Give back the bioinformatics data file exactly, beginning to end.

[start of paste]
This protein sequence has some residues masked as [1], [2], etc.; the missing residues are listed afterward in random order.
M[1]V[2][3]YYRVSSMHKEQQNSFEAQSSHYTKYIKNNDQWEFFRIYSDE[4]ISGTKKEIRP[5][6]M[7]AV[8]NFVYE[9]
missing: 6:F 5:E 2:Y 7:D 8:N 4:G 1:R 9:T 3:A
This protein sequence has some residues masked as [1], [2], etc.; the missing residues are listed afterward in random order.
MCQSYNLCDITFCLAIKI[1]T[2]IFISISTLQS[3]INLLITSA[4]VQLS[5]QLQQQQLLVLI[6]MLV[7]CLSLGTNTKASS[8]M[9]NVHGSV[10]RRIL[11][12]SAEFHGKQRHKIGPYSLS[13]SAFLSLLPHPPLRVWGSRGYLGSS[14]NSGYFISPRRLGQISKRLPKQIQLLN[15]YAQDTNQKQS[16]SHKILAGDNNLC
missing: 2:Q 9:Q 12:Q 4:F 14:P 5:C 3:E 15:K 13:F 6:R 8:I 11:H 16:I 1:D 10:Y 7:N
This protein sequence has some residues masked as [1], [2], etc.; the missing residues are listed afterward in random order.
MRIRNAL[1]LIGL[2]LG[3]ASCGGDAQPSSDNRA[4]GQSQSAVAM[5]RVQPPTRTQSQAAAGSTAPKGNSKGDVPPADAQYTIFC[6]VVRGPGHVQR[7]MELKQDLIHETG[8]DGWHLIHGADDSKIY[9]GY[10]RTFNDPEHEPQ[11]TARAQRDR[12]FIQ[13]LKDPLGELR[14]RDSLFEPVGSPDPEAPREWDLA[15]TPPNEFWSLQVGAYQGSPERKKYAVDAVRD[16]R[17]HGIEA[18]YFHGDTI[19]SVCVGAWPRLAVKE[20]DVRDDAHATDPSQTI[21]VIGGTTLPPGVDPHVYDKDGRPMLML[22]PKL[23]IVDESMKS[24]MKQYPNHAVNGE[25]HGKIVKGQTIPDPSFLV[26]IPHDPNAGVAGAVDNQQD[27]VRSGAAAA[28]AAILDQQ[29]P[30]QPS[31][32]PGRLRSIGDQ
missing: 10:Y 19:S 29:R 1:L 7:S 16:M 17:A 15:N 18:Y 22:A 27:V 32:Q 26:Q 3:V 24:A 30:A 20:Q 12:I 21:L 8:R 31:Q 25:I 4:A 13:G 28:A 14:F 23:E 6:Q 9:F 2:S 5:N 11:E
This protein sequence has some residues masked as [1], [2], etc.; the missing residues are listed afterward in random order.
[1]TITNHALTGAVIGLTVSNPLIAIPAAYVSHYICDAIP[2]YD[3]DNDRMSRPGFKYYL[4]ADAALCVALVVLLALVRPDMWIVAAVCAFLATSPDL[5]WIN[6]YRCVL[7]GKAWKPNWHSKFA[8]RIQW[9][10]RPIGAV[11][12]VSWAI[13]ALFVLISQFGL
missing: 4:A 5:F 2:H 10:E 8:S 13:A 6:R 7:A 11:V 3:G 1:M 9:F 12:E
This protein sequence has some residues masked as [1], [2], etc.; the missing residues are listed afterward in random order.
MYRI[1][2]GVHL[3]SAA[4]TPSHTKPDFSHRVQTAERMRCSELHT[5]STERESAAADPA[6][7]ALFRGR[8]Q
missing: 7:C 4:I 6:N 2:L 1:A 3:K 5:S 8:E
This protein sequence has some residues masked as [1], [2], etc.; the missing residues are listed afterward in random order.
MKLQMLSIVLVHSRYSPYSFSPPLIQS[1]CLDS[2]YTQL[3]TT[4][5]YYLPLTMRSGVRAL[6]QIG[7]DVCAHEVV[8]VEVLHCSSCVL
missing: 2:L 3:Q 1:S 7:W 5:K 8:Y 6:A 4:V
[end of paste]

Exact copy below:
This protein sequence has some residues masked as [1], [2], etc.; the missing residues are listed afterward in random order.
M[1]V[2][3]YYRVSSMHKEQQNSFEAQSSHYTKYIKNNDQWEFFRIYSDE[4]ISGTKKEIRP[5][6]M[7]AV[8]NFVYE[9]
missing: 6:F 5:E 2:Y 7:D 8:N 4:G 1:R 9:T 3:A
This protein sequence has some residues masked as [1], [2], etc.; the missing residues are listed afterward in random order.
MCQSYNLCDITFCLAIKI[1]T[2]IFISISTLQS[3]INLLITSA[4]VQLS[5]QLQQQQLLVLI[6]MLV[7]CLSLGTNTKASS[8]M[9]NVHGSV[10]RRIL[11][12]SAEFHGKQRHKIGPYSLS[13]SAFLSLLPHPPLRVWGSRGYLGSS[14]NSGYFISPRRLGQISKRLPKQIQLLN[15]YAQDTNQKQS[16]SHKILAGDNNLC
missing: 2:Q 9:Q 12:Q 4:F 14:P 5:C 3:E 15:K 13:F 6:R 8:I 11:H 16:I 1:D 10:Y 7:N
This protein sequence has some residues masked as [1], [2], etc.; the missing residues are listed afterward in random order.
MRIRNAL[1]LIGL[2]LG[3]ASCGGDAQPSSDNRA[4]GQSQSAVAM[5]RVQPPTRTQSQAAAGSTAPKGNSKGDVPPADAQYTIFC[6]VVRGPGHVQR[7]MELKQDLIHETG[8]DGWHLIHGADDSKIY[9]GY[10]RTFNDPEHEPQ[11]TARAQRDR[12]FIQ[13]LKDPLGELR[14]RDSLFEPVGSPDPEAPREWDLA[15]TPPNEFWSLQVGAYQGSPERKKYAVDAVRD[16]R[17]HGIEA[18]YFHGDTI[19]SVCVGAWPRLAVKE[20]DVRDDAHATDPSQTI[21]VIGGTTLPPGVDPHVYDKDGRPMLML[22]PKL[23]IVDESMKS[24]MKQYPNHAVNGE[25]HGKIVKGQTIPDPSFLV[26]IPHDPNAGVAGAVDNQQD[27]VRSGAAAA[28]AAILDQQ[29]P[30]QPS[31][32]PGRLRSIGDQ
missing: 10:Y 19:S 29:R 1:L 7:S 16:M 17:A 15:N 18:Y 22:A 27:V 32:Q 26:Q 3:V 24:A 30:A 20:Q 12:I 21:L 8:R 31:Q 25:I 4:A 13:G 28:A 14:F 23:E 6:Q 9:F 2:S 5:N 11:E
This protein sequence has some residues masked as [1], [2], etc.; the missing residues are listed afterward in random order.
[1]TITNHALTGAVIGLTVSNPLIAIPAAYVSHYICDAIP[2]YD[3]DNDRMSRPGFKYYL[4]ADAALCVALVVLLALVRPDMWIVAAVCAFLATSPDL[5]WIN[6]YRCVL[7]GKAWKPNWHSKFA[8]RIQW[9][10]RPIGAV[11][12]VSWAI[13]ALFVLISQFGL
missing: 4:A 5:F 2:H 10:E 8:S 13:A 6:R 7:A 11:V 3:G 1:M 9:F 12:E
This protein sequence has some residues masked as [1], [2], etc.; the missing residues are listed afterward in random order.
MYRI[1][2]GVHL[3]SAA[4]TPSHTKPDFSHRVQTAERMRCSELHT[5]STERESAAADPA[6][7]ALFRGR[8]Q
missing: 7:C 4:I 6:N 2:L 1:A 3:K 5:S 8:E
This protein sequence has some residues masked as [1], [2], etc.; the missing residues are listed afterward in random order.
MKLQMLSIVLVHSRYSPYSFSPPLIQS[1]CLDS[2]YTQL[3]TT[4][5]YYLPLTMRSGVRAL[6]QIG[7]DVCAHEVV[8]VEVLHCSSCVL
missing: 2:L 3:Q 1:S 7:W 5:K 8:Y 6:A 4:V